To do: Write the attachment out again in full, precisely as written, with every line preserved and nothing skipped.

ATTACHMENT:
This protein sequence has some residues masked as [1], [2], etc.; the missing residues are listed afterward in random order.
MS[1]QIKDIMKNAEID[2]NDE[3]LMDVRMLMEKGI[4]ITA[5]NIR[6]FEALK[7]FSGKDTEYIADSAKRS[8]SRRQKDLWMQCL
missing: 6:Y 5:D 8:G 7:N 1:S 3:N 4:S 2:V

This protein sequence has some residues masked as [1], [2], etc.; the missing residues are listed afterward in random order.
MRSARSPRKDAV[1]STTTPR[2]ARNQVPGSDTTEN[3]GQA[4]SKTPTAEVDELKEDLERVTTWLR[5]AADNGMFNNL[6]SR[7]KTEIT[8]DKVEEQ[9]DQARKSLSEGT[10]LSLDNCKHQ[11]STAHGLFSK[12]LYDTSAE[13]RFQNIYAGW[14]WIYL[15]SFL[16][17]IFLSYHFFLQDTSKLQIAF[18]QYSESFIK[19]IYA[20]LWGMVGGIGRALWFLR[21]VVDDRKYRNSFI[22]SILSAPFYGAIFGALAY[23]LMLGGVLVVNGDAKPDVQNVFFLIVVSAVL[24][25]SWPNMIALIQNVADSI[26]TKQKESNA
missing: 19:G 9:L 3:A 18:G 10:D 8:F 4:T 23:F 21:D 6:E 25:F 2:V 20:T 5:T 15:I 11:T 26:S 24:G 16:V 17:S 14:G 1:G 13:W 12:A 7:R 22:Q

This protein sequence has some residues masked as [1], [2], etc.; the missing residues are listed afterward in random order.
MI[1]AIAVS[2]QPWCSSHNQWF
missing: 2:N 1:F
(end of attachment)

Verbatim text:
This protein sequence has some residues masked as [1], [2], etc.; the missing residues are listed afterward in random order.
MS[1]QIKDIMKNAEID[2]NDE[3]LMDVRMLMEKGI[4]ITA[5]NIR[6]FEALK[7]FSGKDTEYIADSAKRS[8]SRRQKDLWMQCL
missing: 6:Y 5:D 8:G 7:N 1:S 3:N 4:S 2:V

This protein sequence has some residues masked as [1], [2], etc.; the missing residues are listed afterward in random order.
MRSARSPRKDAV[1]STTTPR[2]ARNQVPGSDTTEN[3]GQA[4]SKTPTAEVDELKEDLERVTTWLR[5]AADNGMFNNL[6]SR[7]KTEIT[8]DKVEEQ[9]DQARKSLSEGT[10]LSLDNCKHQ[11]STAHGLFSK[12]LYDTSAE[13]RFQNIYAGW[14]WIYL[15]SFL[16][17]IFLSYHFFLQDTSKLQIAF[18]QYSESFIK[19]IYA[20]LWGMVGGIGRALWFLR[21]VVDDRKYRNSFI[22]SILSAPFYGAIFGALAY[23]LMLGGVLVVNGDAKPDVQNVFFLIVVSAVL[24][25]SWPNMIALIQNVADSI[26]TKQKESNA
missing: 19:G 9:L 3:A 18:G 10:D 8:F 4:T 23:F 21:D 6:E 25:F 2:V 20:T 5:T 15:I 11:T 26:S 24:G 16:V 17:S 14:G 1:G 13:W 12:A 7:R 22:Q

This protein sequence has some residues masked as [1], [2], etc.; the missing residues are listed afterward in random order.
MI[1]AIAVS[2]QPWCSSHNQWF
missing: 2:N 1:F